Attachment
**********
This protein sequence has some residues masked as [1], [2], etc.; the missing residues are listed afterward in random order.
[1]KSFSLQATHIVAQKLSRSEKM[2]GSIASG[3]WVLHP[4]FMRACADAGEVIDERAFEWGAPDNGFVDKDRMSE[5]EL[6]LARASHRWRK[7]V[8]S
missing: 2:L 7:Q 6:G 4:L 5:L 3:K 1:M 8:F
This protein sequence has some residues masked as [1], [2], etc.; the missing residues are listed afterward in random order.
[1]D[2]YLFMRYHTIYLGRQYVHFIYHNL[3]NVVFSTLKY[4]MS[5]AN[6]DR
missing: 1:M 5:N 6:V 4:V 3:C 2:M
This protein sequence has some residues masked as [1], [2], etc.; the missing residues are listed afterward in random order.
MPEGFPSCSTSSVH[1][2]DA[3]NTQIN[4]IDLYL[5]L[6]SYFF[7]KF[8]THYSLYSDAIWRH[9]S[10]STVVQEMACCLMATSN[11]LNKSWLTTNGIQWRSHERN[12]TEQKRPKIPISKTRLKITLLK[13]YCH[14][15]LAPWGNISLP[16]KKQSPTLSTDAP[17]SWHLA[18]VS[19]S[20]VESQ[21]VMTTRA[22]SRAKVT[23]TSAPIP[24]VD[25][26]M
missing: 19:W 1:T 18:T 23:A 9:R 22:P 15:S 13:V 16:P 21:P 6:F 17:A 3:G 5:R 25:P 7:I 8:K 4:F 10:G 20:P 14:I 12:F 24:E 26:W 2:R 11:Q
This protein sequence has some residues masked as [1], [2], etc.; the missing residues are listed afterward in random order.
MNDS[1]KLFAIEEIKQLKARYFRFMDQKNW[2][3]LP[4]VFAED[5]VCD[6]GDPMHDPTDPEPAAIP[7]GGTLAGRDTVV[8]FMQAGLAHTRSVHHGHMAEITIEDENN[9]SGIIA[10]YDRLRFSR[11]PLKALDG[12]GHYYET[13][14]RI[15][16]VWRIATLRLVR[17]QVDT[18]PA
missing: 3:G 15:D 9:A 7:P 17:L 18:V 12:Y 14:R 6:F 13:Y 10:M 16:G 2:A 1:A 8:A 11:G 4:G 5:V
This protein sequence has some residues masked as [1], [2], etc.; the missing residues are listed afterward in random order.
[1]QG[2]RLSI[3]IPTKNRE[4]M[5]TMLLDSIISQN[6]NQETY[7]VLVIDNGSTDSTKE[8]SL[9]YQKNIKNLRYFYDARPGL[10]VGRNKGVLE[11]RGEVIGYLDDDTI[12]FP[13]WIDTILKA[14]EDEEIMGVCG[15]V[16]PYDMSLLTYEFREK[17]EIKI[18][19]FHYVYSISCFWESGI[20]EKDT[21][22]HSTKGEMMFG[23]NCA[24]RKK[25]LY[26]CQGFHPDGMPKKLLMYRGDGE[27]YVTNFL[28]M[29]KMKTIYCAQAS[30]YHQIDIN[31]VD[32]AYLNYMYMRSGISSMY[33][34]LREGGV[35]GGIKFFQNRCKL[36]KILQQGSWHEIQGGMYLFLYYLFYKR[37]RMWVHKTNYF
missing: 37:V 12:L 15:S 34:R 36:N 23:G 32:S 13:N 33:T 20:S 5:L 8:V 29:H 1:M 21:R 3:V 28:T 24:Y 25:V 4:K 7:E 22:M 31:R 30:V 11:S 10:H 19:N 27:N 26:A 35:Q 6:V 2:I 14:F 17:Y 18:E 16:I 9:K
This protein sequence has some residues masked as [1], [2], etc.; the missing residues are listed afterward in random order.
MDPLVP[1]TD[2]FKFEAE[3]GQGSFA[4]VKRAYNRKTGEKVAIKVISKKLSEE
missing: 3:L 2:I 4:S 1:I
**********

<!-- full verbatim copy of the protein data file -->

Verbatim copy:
This protein sequence has some residues masked as [1], [2], etc.; the missing residues are listed afterward in random order.
[1]KSFSLQATHIVAQKLSRSEKM[2]GSIASG[3]WVLHP[4]FMRACADAGEVIDERAFEWGAPDNGFVDKDRMSE[5]EL[6]LARASHRWRK[7]V[8]S
missing: 2:L 7:Q 6:G 4:L 5:L 3:K 1:M 8:F
This protein sequence has some residues masked as [1], [2], etc.; the missing residues are listed afterward in random order.
[1]D[2]YLFMRYHTIYLGRQYVHFIYHNL[3]NVVFSTLKY[4]MS[5]AN[6]DR
missing: 1:M 5:N 6:V 4:V 3:C 2:M
This protein sequence has some residues masked as [1], [2], etc.; the missing residues are listed afterward in random order.
MPEGFPSCSTSSVH[1][2]DA[3]NTQIN[4]IDLYL[5]L[6]SYFF[7]KF[8]THYSLYSDAIWRH[9]S[10]STVVQEMACCLMATSN[11]LNKSWLTTNGIQWRSHERN[12]TEQKRPKIPISKTRLKITLLK[13]YCH[14][15]LAPWGNISLP[16]KKQSPTLSTDAP[17]SWHLA[18]VS[19]S[20]VESQ[21]VMTTRA[22]SRAKVT[23]TSAPIP[24]VD[25][26]M
missing: 19:W 1:T 18:T 23:A 9:R 22:P 15:S 13:V 16:P 21:P 6:F 17:A 3:G 5:R 25:P 7:I 8:K 4:F 10:G 20:P 14:I 12:F 24:E 26:W 2:R 11:Q
This protein sequence has some residues masked as [1], [2], etc.; the missing residues are listed afterward in random order.
MNDS[1]KLFAIEEIKQLKARYFRFMDQKNW[2][3]LP[4]VFAED[5]VCD[6]GDPMHDPTDPEPAAIP[7]GGTLAGRDTVV[8]FMQAGLAHTRSVHHGHMAEITIEDENN[9]SGIIA[10]YDRLRFSR[11]PLKALDG[12]GHYYET[13][14]RI[15][16]VWRIATLRLVR[17]QVDT[18]PA
missing: 3:G 15:D 9:A 7:P 17:L 18:V 12:Y 14:R 6:F 13:Y 10:M 16:G 2:A 1:A 8:A 11:G 4:G 5:V
This protein sequence has some residues masked as [1], [2], etc.; the missing residues are listed afterward in random order.
[1]QG[2]RLSI[3]IPTKNRE[4]M[5]TMLLDSIISQN[6]NQETY[7]VLVIDNGSTDSTKE[8]SL[9]YQKNIKNLRYFYDARPGL[10]VGRNKGVLE[11]RGEVIGYLDDDTI[12]FP[13]WIDTILKA[14]EDEEIMGVCG[15]V[16]PYDMSLLTYEFREK[17]EIKI[18][19]FHYVYSISCFWESGI[20]EKDT[21][22]HSTKGEMMFG[23]NCA[24]RKK[25]LY[26]CQGFHPDGMPKKLLMYRGDGE[27]YVTNFL[28]M[29]KMKTIYCAQAS[30]YHQIDIN[31]VD[32]AYLNYMYMRSGISSMY[33][34]LREGGV[35]GGIKFFQNRCKL[36]KILQQGSWHEIQGGMYLFLYYLFYKR[37]RMWVHKTNYF
missing: 37:V 12:L 15:S 34:R 36:N 23:G 32:S 13:N 33:T 20:S 5:L 8:V 29:H 1:M 21:R 3:V 28:T 24:Y 25:V 4:K 7:E 22:M 31:R 30:V 11:S 10:H 19:N 27:N 26:A 35:Q 6:V 2:I 14:F 17:Y 18:E 16:I 9:K
This protein sequence has some residues masked as [1], [2], etc.; the missing residues are listed afterward in random order.
MDPLVP[1]TD[2]FKFEAE[3]GQGSFA[4]VKRAYNRKTGEKVAIKVISKKLSEE
missing: 3:L 2:I 4:S 1:I